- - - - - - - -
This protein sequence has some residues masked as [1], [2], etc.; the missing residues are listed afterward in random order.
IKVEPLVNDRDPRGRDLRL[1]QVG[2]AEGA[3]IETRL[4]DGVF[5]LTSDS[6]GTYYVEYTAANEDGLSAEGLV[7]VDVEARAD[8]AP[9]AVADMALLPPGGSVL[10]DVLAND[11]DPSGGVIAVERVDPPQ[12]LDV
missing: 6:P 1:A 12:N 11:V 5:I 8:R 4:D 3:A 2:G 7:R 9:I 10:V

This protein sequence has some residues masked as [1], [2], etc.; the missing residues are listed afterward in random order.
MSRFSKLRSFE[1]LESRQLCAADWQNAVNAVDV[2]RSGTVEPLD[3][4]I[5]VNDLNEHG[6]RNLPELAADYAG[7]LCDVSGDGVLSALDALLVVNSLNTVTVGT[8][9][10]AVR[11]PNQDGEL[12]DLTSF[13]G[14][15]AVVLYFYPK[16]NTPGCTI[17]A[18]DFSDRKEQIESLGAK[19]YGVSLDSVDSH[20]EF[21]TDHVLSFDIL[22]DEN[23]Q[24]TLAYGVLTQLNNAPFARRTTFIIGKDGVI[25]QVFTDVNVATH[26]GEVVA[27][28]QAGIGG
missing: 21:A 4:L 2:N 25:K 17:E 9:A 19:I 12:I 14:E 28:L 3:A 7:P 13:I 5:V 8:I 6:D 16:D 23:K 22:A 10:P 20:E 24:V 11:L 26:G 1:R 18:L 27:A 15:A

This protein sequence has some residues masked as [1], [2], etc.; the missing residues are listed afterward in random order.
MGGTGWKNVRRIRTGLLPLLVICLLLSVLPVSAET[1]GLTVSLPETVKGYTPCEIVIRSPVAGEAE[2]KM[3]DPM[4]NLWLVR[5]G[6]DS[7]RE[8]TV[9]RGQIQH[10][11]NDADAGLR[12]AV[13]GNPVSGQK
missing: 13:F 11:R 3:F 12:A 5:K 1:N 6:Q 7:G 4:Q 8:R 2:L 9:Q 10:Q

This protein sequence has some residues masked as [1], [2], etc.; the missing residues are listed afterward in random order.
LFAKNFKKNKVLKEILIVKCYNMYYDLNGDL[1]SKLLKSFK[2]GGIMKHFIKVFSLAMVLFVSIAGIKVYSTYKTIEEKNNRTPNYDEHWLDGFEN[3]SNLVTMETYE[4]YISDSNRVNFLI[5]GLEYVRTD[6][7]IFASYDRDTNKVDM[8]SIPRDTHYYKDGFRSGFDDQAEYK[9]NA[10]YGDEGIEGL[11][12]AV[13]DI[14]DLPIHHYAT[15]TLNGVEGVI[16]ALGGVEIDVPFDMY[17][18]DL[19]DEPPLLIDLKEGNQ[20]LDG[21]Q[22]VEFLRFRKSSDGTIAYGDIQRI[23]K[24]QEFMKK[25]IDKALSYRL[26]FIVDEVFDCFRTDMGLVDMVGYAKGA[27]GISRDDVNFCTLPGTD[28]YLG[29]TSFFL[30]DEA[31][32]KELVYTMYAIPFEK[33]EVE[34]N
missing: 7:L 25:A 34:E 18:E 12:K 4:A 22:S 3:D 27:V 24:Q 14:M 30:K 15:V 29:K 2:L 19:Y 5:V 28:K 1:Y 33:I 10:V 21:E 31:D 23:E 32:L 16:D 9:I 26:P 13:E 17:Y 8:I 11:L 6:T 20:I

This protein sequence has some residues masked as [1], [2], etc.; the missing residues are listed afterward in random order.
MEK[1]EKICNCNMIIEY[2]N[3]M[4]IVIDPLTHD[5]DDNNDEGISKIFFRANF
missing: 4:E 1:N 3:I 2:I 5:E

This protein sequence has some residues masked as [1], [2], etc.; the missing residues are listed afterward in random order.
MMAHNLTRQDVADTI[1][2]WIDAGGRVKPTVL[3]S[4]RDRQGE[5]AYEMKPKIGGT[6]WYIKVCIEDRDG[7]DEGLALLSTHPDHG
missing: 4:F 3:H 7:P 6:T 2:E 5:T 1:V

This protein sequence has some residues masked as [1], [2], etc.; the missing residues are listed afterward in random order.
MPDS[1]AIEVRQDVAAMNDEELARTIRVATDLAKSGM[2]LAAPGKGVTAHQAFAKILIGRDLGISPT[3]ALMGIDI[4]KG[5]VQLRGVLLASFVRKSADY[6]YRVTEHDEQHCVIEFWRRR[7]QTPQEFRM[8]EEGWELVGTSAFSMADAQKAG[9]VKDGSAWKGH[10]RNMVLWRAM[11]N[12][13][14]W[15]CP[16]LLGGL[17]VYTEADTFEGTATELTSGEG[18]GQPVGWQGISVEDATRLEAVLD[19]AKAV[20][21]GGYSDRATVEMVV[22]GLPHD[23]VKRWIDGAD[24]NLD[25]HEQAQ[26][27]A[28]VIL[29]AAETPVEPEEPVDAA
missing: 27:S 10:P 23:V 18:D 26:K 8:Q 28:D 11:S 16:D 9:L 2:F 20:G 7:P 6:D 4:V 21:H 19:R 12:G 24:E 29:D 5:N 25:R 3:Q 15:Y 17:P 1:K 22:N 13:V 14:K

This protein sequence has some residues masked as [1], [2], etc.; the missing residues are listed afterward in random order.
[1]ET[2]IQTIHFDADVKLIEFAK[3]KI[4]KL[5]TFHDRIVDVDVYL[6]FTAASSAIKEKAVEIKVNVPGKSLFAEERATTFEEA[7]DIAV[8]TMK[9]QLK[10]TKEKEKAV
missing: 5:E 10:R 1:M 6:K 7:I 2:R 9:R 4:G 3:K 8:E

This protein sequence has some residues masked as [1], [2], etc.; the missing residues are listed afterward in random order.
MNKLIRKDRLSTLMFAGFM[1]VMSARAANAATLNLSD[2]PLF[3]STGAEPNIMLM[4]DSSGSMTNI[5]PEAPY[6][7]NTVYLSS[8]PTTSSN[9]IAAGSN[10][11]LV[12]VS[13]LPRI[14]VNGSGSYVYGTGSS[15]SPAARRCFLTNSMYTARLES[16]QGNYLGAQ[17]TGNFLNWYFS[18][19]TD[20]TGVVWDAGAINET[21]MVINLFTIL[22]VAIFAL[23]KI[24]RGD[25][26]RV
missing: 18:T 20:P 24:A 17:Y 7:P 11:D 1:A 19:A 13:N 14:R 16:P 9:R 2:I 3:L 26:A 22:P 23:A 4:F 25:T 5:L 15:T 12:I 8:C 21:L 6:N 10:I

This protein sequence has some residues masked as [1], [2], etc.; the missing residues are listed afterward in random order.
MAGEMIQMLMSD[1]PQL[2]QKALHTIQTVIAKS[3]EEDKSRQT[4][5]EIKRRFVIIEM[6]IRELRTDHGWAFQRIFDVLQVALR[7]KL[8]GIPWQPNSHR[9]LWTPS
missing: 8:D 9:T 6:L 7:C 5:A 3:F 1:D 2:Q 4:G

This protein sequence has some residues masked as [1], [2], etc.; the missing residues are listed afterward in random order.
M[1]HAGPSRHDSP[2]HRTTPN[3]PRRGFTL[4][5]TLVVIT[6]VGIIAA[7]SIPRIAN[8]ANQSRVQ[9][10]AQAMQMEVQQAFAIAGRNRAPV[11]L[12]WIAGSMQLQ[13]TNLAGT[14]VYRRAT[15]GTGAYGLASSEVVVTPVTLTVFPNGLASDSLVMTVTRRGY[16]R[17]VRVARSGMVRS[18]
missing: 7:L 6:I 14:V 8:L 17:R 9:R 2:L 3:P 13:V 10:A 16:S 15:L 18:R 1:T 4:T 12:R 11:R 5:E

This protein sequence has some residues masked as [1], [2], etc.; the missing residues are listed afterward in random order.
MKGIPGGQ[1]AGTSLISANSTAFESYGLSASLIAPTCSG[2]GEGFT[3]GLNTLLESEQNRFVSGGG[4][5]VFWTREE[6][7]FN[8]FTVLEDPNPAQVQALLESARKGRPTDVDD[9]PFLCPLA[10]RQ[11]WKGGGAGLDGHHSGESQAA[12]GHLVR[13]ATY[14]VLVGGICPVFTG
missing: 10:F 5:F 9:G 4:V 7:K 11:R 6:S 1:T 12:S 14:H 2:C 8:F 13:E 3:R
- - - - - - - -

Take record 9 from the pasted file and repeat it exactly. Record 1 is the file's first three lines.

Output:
This protein sequence has some residues masked as [1], [2], etc.; the missing residues are listed afterward in random order.
MNKLIRKDRLSTLMFAGFM[1]VMSARAANAATLNLSD[2]PLF[3]STGAEPNIMLM[4]DSSGSMTNI[5]PEAPY[6][7]NTVYLSS[8]PTTSSN[9]IAAGSN[10][11]LV[12]VS[13]LPRI[14]VNGSGSYVYGTGSS[15]SPAARRCFLTNSMYTARLES[16]QGNYLGAQ[17]TGNFLNWYFS[18][19]TD[20]TGVVWDAGAINET[21]MVINLFTIL[22]VAIFAL[23]KI[24]RGD[25][26]RV
missing: 18:T 20:P 24:A 17:Y 7:P 11:D 1:A 19:A 13:N 14:R 16:P 9:R 2:I 3:L 26:A 22:P 23:A 4:F 25:T 5:L 15:T 12:I 8:C 21:L 6:N 10:I